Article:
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Sauron Defeated: The End of the Third Age: The History of the Lord of the Rings, Part Four (Sauron Defeated)by J. R. R. Tolkien
Synopses & Reviews
Book News Annotation:
Christopher Tolkien continues to present his father's previously unpublished work. In part one, Sauron Defeated, the account of the writing of The Lord of the Rings is completed and ends with a new Epilogue. Part two contains papers written between 1945-1946 reporting the discussions of a literary club in Oxford from 1986- 1987. The third part is a new version of the Numenorean legend, The Drowning of Anadune.
Annotation c. Book News, Inc., Portland, OR (booknews.com)
In the first part of Sauron Defeated, Christopher Tolkien completes his account of the writing of The Lord of the Rings, beginning with Sam's rescue of Frodo from the Tower of Kirith Ungol, and giving a very different account of the Scouring of the Shire. This part ends with versions of the previously unpublished Epilogue, an alternate ending to the masterpiece in which Sam attempts to answer his children's questions years after the departure of Bilbo and Frodo from the Grey Havens. The second part introduces The Notion Club Papers, now published for the first time. Written by J.R.R. Tolkien in the interval between The Two Towers and The Return of the King (1945-1946), these mysterious Papers, discovered in the early years of the twenty-first century, report the discussions of a literary club in Oxford in the years 1986-1987. Those familiar with the Inklings will see a parallel with the group whose members included J.R.R. Tolkien and C.S. Lewis. After a discussion of the possiblities of travel through space and time through the medium of 'true dream," the story turns to the legend of Atlantis, the strange communications received by members of the club out of remote past, and the violent irruption of the legend into northwestern Europe. Closely associated with the Papers is a new version of the Numenorean legend, The Drowning of Anadune, which constitutes the third part of the book. At this time the language of the Men of the West, Adunaic, was first devised - Tolkien's fifteenth invented language. The book concludes with an elaborate account of the structure of this language by Arundel Lowdham, a member of the Notion Club, who learned it in his dreams. Sauron Defeated is illustrated with the changing conceptions of the fortress of Kirith Ungol and Mount Doom, previously unpublished drawings of Orthanc and Dunharrow, and fragments of manuscript written in Numenorean script.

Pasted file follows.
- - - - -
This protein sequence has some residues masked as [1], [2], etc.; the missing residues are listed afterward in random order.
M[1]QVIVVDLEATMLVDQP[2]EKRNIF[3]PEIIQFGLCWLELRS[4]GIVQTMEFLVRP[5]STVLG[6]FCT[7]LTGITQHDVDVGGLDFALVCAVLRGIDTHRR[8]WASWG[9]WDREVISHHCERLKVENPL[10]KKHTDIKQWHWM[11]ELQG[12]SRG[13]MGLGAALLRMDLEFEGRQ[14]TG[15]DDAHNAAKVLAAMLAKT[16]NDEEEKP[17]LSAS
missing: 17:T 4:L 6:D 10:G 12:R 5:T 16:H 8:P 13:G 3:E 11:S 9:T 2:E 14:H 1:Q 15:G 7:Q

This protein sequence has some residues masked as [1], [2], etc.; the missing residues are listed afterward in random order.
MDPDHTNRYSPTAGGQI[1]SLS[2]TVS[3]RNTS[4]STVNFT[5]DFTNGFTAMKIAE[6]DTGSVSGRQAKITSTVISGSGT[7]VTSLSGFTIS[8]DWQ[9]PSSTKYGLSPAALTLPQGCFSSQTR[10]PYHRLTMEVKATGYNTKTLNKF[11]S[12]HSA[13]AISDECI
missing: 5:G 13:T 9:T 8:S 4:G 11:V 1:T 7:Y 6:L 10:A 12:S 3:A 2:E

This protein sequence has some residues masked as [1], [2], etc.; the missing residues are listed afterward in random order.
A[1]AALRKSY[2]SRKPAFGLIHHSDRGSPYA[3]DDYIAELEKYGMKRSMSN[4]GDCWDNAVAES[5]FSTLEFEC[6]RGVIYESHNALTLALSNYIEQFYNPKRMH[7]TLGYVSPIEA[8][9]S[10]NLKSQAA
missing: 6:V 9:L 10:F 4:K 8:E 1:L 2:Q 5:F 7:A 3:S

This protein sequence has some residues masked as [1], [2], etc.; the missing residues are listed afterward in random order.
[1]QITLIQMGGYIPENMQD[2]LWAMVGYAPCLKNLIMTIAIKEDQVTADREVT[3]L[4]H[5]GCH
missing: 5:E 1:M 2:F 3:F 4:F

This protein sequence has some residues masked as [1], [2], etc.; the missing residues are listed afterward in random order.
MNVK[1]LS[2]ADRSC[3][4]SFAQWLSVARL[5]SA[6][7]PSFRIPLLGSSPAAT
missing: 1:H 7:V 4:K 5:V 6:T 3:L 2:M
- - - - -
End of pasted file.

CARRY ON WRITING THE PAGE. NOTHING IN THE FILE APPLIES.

About the Author
Christopher Tolkien, who formerly taught at Oxford University, is J.R.R. Tolkien's son and literary executor. The editor of The Silmarillion and Unfinished Tales as well as the twelve-part series The History of Middle-earth, he lives in France.J.R.R. Tolkien was born on January 3, 1892. After serving in the First World War, he embarked upon a distinguished career as a professor of Anglo-Saxon at Oxford University. He is the renowned creator of Middle-earth and author of the great modern classic, The Hobbit, the prelude to his epic masterpiece, The Lord of the Rings. Other works by J.R.R. Tolkien include The Silmarillion. J.R.R. Tolkien died in 1973 at the age of 81.
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